Retiring state Capitol reporter Davis celebrated for his dedication to greater Minnesota
ST. PAUL — Retiring Minnesota state government reporter Don Davis will be remembered by politicians and colleagues for one thing above else: greater Minnesota.
In interview after interview, his co-workers and politicians said Davis, who started working at the state Capitol for Forum Communications Co. in 2001, was the one in the Capitol press corps with the knowledge of life outside of the Twin Cities and the one to ask questions about how state government decisions would affect residents there.
Davis, who has reached the retirement age of 65 and stepped down on Thursday, Sept. 6, grew up in a small southern Iowa town.
Although longtime St. Paul Pioneer Press state government reporter Bill Salisbury was also born in a small town, but in Minnesota, he said they were “polar opposites.”
“He was about the west — farms and rodeos. I was about the east — as my wife came from the East Coast — and big city politics,” said Salisbury, who has also retired but is still working part-time at the Capitol.
In recent years, Forum Communications and the Pioneer Press have formed a partnership in covering state government and Salisbury said it was “a great alliance.”
“I always said that no one gets greater Minnesota like Don,” said Salisbury, who would focus more on the Twin Cities in his reporting.
“I can’t say enough good things about him,” Salisbury said. “He’s a great guy.”
In a tribute video put together by Twin Cities Public Television, a long string of Capitol press corps reporters and politicians praised Davis and gave him some ribbing, too.
Mary Lahammer, a reporter and anchor for TPT who will interview Davis in an “Almanac” program airing at 7 p.m. Friday, said they both arrived at the Capitol in 1998 when pro wrestler Jesse Ventura was elected governor and threw the state and reporters for a loop.
Davis, who got his journalism degree from Drake University in Des Moines, Iowa, had first started at the Capitol working for the Rochester (Minn.) Post-Bulletin after years as reporter and editor at papers in Iowa, Oklahoma, Wyoming and North Dakota.
“We went through lots of politics, lots of different governors,” Lahammer said in the video about her years working with him. “You have been tenacious, smart, kind, crabby and an awesome friend and colleague. I can’t imagine the state Capitol without you.”
Pat Kessler, a longtime reporter for WCCO-TV in the Twin Cities, said he would miss Davis’ questions about the urban/rural divide in Minnesota. But then, after turning to a man standing by him during the interview for the video who said there was no divide, joked, “There you go, Don, it’s settled.”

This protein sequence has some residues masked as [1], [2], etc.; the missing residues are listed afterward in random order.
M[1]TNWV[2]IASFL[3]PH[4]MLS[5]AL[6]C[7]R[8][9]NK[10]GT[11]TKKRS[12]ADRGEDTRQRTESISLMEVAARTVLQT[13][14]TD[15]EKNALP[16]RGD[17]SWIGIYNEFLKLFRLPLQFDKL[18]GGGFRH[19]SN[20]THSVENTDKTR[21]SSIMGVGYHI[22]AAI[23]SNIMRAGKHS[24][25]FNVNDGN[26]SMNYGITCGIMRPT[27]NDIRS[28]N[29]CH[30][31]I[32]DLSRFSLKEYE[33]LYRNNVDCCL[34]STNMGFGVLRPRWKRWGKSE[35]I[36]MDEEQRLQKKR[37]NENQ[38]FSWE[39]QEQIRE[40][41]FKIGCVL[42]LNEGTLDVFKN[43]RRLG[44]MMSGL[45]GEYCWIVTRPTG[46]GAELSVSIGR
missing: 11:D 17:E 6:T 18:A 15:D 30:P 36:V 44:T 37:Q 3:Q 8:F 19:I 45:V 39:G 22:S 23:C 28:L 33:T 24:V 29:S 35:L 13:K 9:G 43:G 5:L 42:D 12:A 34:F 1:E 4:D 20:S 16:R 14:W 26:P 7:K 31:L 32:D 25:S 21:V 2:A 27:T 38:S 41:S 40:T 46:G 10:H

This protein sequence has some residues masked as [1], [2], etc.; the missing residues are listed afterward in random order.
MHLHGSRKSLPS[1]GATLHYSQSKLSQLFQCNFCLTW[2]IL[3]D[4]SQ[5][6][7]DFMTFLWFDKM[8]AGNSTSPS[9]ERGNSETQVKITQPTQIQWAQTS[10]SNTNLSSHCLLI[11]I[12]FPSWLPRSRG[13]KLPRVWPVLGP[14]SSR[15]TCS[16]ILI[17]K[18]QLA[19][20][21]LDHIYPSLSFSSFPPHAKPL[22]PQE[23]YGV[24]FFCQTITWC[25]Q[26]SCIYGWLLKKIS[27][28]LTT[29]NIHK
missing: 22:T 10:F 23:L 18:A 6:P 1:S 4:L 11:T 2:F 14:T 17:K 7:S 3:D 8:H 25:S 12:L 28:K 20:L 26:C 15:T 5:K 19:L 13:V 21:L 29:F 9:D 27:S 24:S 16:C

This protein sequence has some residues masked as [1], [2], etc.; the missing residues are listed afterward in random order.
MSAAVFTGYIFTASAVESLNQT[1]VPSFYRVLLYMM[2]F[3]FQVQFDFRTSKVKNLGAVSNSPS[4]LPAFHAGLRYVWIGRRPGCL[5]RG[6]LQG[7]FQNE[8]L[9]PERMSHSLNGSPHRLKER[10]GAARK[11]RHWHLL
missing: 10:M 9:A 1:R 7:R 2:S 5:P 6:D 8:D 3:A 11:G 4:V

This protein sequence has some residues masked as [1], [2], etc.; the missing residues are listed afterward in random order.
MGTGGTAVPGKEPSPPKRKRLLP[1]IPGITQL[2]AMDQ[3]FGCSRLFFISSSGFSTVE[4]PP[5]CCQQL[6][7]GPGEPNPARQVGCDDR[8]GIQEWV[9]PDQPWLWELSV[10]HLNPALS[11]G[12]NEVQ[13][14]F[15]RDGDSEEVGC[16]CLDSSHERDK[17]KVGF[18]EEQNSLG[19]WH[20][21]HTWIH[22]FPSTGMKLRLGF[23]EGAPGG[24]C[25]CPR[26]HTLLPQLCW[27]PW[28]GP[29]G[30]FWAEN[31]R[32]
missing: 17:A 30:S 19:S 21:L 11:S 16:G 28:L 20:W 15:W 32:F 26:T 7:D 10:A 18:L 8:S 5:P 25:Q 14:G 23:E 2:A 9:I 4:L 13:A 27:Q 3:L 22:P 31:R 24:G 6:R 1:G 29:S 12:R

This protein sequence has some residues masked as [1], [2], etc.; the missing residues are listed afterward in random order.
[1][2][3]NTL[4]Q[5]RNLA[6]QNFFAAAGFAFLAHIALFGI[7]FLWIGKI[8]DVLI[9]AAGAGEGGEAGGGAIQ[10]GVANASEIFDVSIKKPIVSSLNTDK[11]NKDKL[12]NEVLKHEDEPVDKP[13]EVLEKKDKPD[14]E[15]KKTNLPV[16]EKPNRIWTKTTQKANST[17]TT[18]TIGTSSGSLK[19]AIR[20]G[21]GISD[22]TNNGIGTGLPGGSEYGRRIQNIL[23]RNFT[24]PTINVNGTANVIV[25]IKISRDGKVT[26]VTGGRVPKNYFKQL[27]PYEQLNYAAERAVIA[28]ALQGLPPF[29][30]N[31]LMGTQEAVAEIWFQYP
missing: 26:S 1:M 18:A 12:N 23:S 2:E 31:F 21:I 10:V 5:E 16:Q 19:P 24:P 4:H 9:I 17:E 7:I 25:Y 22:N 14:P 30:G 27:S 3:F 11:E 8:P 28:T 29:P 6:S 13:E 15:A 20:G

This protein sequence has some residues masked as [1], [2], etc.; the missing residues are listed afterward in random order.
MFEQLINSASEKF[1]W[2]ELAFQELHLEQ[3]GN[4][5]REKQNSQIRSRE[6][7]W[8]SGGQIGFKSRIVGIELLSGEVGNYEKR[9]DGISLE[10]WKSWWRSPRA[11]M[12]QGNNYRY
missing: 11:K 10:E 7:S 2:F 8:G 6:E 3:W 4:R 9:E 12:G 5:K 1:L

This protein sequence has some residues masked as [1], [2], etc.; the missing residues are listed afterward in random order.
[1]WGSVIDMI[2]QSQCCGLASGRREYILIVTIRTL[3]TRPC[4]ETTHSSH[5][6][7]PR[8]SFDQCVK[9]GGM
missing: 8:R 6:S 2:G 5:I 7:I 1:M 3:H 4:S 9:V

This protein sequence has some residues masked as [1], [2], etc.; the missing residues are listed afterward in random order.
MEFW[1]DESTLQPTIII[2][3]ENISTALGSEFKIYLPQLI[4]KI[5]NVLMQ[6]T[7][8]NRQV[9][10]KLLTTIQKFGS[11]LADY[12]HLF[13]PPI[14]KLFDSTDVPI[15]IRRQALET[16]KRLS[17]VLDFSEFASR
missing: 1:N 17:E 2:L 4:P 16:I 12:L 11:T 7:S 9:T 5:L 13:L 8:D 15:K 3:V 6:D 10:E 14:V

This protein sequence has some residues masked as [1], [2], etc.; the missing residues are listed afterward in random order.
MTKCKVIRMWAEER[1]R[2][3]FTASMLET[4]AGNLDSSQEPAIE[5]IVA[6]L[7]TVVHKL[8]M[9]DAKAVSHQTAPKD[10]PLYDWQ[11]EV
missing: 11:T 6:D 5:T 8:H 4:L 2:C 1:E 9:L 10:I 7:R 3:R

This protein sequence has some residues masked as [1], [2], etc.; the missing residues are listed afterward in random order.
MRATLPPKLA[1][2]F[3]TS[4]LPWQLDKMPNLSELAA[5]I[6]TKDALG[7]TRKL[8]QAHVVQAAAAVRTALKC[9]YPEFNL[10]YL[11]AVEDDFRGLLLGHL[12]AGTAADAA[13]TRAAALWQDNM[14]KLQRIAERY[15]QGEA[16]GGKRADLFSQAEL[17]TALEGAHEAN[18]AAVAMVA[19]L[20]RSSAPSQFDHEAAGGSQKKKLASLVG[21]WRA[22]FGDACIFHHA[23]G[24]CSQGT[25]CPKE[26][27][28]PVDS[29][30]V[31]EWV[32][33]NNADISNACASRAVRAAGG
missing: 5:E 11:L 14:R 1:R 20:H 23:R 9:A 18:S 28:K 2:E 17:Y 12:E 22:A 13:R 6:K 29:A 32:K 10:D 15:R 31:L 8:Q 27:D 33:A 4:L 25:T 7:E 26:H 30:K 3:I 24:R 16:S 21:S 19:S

Eric Eskola, who also works for TPT, said Davis was always asking how a bill would affect greater Minnesota.
He called him “a pro’s pro.”
Politicians also weighed in, with kind words in the video from Democratic Gov. Mark Dayton and Republican House Speaker Kurt Daudt.
Dayton wondered who would run the pre-legislative session press conference with Davis gone.
“But come to think of it, I won’t be there either,” Dayton joked.
Daudt asked, “Who am I going to talk to about greater Minnesota?”
The speaker said Davis was a pleasure to work with and was going to be missed at the Capitol.
Forum Communications also had praise for Davis.
Director of Content Steve Wagner, who worked daily with Davis from his Fargo office, said, "We've been lucky to have Don as the watchdog of state government for the past 17 years. No one knows the issues of greater Minnesota better. While he's well-known and respected by journalists and politicians alike, it's our readers across the state who have benefited from his dogged reporting, ability to write with clarity and tireless pursuit of keeping government accountable to the people."
Salisbury said besides being a nice guy, dedicated to rural Minnesota issues and having a great sense of humor, Davis will be remembered for “not putting up with any b.s. from any politician, even the governors.”
“He was refreshing to work with,” Salisbury said.
As for Davis, he said his greater Minnesota reputation stemmed from his desire to address issues for the readers in the several Forum Communications newspapers in rural Minnesota.
“We were the only ones asking the questions” of the politicians from that perspective, Davis said.
“I felt it was important,” he said.
As he relaxed in his River Falls, Wis., home, just across the Minnesota border, after his last day of work on Thursday, Davis said his career highlights were covering Ventura, who he said had the last bipartisan administration.
Ventura didn’t like the press, mostly those from the Twin Cities, but often gave him and other outstate reporters more access.
Another highlight was covering the Republican National Convention in St. Paul in 2008, where he said nominee John McCain was more open than other politicians to visiting with the press corps. He said it was simply exciting to see all of the politicians and how the convention was operated.
As for the low points, Davis said the partisan nature of politics today, and even a few years back, has been frustrating.
“For reporters, it’s hard to get the the truth and the answers from the right or left wings of the parties,” he said.
He also mentioned the 2002 plane crash that killed U.S. Sen. Paul Wellstone in northern Minnesota.
“It was an emotional time,” he said.
With the high and low points behind him, Davis said he plans to do some things around the house and may work part-time for the Forum at the Capitol when needed.
Also on his list are to perhaps write a novel or maybe a children’s book to inform the younger generation about journalism.
After all, he said, his wife was a children’s librarian until she also retired just a week ago.
And he was a respected Capitol journalist.